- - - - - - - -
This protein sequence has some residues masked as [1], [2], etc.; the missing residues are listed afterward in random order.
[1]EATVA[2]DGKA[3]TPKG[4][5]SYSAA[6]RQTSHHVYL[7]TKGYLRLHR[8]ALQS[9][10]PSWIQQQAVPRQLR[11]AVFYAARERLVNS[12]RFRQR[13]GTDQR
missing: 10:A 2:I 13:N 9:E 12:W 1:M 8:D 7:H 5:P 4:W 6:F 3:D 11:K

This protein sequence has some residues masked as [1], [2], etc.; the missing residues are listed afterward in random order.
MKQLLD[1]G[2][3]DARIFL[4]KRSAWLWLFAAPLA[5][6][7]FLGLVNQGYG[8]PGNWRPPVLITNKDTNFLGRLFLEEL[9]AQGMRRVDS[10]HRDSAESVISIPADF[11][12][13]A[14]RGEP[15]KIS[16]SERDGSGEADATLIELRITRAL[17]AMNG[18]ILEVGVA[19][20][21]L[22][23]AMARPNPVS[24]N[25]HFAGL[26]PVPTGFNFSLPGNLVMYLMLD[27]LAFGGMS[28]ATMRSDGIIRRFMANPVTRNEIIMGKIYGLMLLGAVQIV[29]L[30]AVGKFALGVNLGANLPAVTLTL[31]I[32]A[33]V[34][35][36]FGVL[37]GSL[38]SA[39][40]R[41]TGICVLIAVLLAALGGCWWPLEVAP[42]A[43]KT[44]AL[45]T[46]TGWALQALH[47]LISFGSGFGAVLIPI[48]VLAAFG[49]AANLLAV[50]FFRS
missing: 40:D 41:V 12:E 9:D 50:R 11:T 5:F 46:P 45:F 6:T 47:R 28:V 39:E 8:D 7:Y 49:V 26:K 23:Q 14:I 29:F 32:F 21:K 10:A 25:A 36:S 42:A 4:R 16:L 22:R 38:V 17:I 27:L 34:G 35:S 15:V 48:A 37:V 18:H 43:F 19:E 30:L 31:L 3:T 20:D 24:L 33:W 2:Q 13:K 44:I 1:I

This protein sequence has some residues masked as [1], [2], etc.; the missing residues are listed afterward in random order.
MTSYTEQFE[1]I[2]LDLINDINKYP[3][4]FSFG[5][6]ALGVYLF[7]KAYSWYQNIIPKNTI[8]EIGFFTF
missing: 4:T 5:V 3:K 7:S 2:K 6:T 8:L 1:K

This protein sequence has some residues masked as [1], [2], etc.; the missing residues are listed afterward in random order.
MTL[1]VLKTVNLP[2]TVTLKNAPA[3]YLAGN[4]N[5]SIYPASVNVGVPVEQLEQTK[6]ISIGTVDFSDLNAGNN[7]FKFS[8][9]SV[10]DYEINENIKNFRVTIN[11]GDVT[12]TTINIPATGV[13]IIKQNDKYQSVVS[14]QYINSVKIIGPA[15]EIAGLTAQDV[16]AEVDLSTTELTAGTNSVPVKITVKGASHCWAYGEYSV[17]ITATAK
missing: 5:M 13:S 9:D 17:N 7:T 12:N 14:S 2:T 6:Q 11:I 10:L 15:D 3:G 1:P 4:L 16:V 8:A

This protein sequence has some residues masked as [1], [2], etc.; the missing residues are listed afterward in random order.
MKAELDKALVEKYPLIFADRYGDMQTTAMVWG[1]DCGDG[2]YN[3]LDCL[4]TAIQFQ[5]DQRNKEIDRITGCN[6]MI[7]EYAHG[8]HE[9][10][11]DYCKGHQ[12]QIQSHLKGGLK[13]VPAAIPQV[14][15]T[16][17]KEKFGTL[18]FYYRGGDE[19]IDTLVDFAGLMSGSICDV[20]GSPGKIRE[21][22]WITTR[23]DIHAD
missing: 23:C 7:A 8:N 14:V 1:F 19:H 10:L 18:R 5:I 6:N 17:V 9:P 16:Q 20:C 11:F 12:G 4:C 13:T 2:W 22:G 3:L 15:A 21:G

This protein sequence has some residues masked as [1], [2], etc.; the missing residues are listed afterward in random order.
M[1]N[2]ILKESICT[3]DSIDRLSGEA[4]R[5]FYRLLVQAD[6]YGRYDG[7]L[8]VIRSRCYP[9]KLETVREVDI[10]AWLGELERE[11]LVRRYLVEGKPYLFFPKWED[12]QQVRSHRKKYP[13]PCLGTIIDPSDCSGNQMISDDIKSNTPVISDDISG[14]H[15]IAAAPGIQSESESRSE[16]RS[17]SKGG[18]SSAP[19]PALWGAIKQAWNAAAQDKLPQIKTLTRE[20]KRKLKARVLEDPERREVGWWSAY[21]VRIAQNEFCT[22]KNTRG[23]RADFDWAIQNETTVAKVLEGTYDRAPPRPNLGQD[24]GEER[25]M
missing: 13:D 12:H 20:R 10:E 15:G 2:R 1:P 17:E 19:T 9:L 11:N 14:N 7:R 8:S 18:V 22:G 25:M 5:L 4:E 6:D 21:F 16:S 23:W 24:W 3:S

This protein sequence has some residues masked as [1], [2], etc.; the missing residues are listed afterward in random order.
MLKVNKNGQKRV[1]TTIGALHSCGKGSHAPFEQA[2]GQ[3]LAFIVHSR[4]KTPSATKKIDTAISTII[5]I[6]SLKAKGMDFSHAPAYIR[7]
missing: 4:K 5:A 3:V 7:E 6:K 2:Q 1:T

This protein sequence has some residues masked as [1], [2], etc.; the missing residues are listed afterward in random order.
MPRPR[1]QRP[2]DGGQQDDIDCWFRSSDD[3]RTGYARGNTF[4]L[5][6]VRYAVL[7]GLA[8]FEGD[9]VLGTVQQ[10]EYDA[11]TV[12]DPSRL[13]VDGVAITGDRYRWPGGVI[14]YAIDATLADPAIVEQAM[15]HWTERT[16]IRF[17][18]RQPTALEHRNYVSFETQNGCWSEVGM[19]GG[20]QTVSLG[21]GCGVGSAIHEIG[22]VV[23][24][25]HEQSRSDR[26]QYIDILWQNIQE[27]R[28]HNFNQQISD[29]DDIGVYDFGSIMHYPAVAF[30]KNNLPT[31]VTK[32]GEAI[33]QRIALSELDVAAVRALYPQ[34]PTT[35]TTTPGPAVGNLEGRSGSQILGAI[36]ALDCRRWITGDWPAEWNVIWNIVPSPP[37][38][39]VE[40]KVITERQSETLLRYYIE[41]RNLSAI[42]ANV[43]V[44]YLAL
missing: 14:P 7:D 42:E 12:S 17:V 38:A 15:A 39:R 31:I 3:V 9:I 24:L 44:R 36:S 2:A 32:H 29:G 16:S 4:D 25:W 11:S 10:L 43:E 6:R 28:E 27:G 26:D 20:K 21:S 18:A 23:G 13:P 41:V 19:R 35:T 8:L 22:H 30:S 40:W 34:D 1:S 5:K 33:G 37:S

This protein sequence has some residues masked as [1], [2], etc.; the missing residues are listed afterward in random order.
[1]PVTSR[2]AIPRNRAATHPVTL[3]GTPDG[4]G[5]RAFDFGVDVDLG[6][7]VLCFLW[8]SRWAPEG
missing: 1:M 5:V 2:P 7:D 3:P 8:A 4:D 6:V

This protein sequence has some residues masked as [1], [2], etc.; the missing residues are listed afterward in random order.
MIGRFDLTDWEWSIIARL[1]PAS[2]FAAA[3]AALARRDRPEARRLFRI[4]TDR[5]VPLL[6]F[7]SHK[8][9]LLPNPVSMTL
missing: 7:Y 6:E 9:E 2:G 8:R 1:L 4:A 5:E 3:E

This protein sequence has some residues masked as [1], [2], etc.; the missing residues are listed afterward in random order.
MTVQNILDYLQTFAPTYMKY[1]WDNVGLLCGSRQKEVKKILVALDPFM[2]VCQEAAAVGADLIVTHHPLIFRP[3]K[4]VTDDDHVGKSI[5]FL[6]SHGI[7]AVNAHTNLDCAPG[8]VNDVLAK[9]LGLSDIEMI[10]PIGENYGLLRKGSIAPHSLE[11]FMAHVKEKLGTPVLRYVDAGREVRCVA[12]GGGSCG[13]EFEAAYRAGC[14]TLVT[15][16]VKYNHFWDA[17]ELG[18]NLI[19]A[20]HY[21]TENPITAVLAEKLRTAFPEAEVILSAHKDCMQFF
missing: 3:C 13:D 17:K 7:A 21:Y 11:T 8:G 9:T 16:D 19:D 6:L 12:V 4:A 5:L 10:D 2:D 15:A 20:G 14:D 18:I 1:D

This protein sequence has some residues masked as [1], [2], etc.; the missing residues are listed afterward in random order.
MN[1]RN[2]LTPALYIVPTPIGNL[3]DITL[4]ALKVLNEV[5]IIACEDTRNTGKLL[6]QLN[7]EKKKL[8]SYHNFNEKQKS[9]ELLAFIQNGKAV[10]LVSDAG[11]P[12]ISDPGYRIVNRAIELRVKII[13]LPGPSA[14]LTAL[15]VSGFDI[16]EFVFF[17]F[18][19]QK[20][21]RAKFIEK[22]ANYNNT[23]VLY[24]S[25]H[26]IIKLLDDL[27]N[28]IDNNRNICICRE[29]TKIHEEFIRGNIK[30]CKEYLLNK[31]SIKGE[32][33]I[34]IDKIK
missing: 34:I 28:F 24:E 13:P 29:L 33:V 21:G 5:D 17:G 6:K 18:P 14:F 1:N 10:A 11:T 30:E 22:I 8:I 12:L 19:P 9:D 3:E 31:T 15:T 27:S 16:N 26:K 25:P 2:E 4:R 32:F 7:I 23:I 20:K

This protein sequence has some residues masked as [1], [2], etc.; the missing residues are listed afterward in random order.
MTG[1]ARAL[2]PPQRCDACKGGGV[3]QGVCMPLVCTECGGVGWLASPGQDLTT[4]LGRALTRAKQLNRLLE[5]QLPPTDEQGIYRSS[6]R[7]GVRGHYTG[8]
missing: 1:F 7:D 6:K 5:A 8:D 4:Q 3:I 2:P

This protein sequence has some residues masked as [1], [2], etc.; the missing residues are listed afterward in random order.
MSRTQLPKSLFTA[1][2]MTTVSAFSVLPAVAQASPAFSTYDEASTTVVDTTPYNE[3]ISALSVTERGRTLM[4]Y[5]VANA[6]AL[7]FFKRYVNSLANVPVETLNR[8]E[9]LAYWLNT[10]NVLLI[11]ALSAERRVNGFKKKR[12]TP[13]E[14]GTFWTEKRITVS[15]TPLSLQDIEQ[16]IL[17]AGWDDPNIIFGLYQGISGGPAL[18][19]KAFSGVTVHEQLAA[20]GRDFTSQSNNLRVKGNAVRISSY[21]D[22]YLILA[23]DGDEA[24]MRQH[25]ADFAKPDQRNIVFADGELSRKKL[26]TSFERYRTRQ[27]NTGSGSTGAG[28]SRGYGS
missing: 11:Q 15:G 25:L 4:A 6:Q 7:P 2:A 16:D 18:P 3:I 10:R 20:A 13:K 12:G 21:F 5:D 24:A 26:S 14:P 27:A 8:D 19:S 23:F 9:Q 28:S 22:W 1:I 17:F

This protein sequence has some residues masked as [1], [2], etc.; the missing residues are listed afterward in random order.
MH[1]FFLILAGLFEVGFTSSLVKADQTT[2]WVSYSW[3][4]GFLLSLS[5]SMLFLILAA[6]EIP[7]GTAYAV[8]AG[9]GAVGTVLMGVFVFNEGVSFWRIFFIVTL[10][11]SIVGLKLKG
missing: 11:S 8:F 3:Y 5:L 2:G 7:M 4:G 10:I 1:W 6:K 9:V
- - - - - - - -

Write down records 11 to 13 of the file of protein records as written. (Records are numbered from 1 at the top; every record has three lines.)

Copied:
This protein sequence has some residues masked as [1], [2], etc.; the missing residues are listed afterward in random order.
MTVQNILDYLQTFAPTYMKY[1]WDNVGLLCGSRQKEVKKILVALDPFM[2]VCQEAAAVGADLIVTHHPLIFRP[3]K[4]VTDDDHVGKSI[5]FL[6]SHGI[7]AVNAHTNLDCAPG[8]VNDVLAK[9]LGLSDIEMI[10]PIGENYGLLRKGSIAPHSLE[11]FMAHVKEKLGTPVLRYVDAGREVRCVA[12]GGGSCG[13]EFEAAYRAGC[14]TLVT[15][16]VKYNHFWDA[17]ELG[18]NLI[19]A[20]HY[21]TENPITAVLAEKLRTAFPEAEVILSAHKDCMQFF
missing: 3:C 13:D 17:K 7:A 21:Y 11:T 8:G 9:T 16:D 19:D 6:L 12:V 4:A 5:L 10:D 2:D 15:A 20:G 14:D 18:I 1:D

This protein sequence has some residues masked as [1], [2], etc.; the missing residues are listed afterward in random order.
MN[1]RN[2]LTPALYIVPTPIGNL[3]DITL[4]ALKVLNEV[5]IIACEDTRNTGKLL[6]QLN[7]EKKKL[8]SYHNFNEKQKS[9]ELLAFIQNGKAV[10]LVSDAG[11]P[12]ISDPGYRIVNRAIELRVKII[13]LPGPSA[14]LTAL[15]VSGFDI[16]EFVFF[17]F[18][19]QK[20][21]RAKFIEK[22]ANYNNT[23]VLY[24]S[25]H[26]IIKLLDDL[27]N[28]IDNNRNICICRE[29]TKIHEEFIRGNIK[30]CKEYLLNK[31]SIKGE[32][33]I[34]IDKIK
missing: 34:I 28:F 24:E 13:P 29:L 33:V 21:G 5:D 17:G 6:K 18:P 14:F 1:N 10:A 11:T 30:E 22:I 8:I 12:L 19:P 9:D 3:E 31:T 15:T 27:S 16:N 26:K 25:P 2:E 4:R 32:F 7:I 23:I 20:K

This protein sequence has some residues masked as [1], [2], etc.; the missing residues are listed afterward in random order.
MTG[1]ARAL[2]PPQRCDACKGGGV[3]QGVCMPLVCTECGGVGWLASPGQDLTT[4]LGRALTRAKQLNRLLE[5]QLPPTDEQGIYRSS[6]R[7]GVRGHYTG[8]
missing: 1:F 7:D 6:K 5:A 8:D 4:Q 3:I 2:P